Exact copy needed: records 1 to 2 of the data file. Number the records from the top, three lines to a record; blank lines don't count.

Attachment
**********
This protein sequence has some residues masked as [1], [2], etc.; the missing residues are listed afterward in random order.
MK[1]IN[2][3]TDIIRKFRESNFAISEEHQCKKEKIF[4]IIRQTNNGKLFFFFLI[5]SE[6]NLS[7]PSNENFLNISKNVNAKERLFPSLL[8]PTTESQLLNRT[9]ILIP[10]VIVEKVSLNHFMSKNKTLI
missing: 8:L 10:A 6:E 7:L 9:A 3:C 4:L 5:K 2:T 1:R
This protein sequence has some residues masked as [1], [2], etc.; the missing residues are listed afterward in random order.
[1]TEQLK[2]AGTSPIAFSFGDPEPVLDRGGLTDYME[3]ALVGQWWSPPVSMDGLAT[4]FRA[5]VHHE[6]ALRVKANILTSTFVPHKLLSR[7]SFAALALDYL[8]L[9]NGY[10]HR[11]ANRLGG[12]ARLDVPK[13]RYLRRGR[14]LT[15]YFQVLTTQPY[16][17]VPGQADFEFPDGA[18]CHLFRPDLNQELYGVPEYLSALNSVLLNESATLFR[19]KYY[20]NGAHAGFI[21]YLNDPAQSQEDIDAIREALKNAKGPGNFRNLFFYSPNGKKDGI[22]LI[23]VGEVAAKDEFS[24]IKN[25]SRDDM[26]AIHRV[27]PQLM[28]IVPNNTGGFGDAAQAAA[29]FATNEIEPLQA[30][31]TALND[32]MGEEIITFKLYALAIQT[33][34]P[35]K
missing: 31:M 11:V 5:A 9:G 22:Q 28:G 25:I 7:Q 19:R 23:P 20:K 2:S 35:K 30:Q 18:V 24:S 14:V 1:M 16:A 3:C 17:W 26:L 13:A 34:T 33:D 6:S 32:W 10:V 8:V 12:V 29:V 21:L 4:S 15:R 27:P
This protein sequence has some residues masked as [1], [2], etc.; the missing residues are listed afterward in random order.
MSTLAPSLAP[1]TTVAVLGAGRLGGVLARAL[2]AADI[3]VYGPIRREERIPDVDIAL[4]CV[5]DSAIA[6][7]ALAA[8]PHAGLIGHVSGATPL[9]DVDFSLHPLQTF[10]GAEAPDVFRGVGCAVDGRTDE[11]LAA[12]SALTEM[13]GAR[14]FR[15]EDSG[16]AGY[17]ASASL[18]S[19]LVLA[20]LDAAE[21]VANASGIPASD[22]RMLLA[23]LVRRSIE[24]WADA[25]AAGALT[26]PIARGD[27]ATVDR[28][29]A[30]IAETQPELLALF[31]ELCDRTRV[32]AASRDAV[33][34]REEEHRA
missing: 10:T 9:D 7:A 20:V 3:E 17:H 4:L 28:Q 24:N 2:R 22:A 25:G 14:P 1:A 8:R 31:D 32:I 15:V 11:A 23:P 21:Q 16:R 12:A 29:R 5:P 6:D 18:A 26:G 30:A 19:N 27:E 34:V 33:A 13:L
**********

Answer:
This protein sequence has some residues masked as [1], [2], etc.; the missing residues are listed afterward in random order.
MK[1]IN[2][3]TDIIRKFRESNFAISEEHQCKKEKIF[4]IIRQTNNGKLFFFFLI[5]SE[6]NLS[7]PSNENFLNISKNVNAKERLFPSLL[8]PTTESQLLNRT[9]ILIP[10]VIVEKVSLNHFMSKNKTLI
missing: 8:L 10:A 6:E 7:L 9:A 3:C 4:L 5:K 2:T 1:R
This protein sequence has some residues masked as [1], [2], etc.; the missing residues are listed afterward in random order.
[1]TEQLK[2]AGTSPIAFSFGDPEPVLDRGGLTDYME[3]ALVGQWWSPPVSMDGLAT[4]FRA[5]VHHE[6]ALRVKANILTSTFVPHKLLSR[7]SFAALALDYL[8]L[9]NGY[10]HR[11]ANRLGG[12]ARLDVPK[13]RYLRRGR[14]LT[15]YFQVLTTQPY[16][17]VPGQADFEFPDGA[18]CHLFRPDLNQELYGVPEYLSALNSVLLNESATLFR[19]KYY[20]NGAHAGFI[21]YLNDPAQSQEDIDAIREALKNAKGPGNFRNLFFYSPNGKKDGI[22]LI[23]VGEVAAKDEFS[24]IKN[25]SRDDM[26]AIHRV[27]PQLM[28]IVPNNTGGFGDAAQAAA[29]FATNEIEPLQA[30][31]TALND[32]MGEEIITFKLYALAIQT[33][34]P[35]K
missing: 31:M 11:V 5:A 9:G 22:Q 28:G 25:I 7:Q 19:R 23:P 20:K 2:S 35:K 30:Q 18:V 24:S 14:V 1:M 16:A 3:C 17:W 26:L 13:A 34:T 33:D 6:S 32:W 10:V 8:V 12:V 29:V 21:L 4:S 15:R 27:P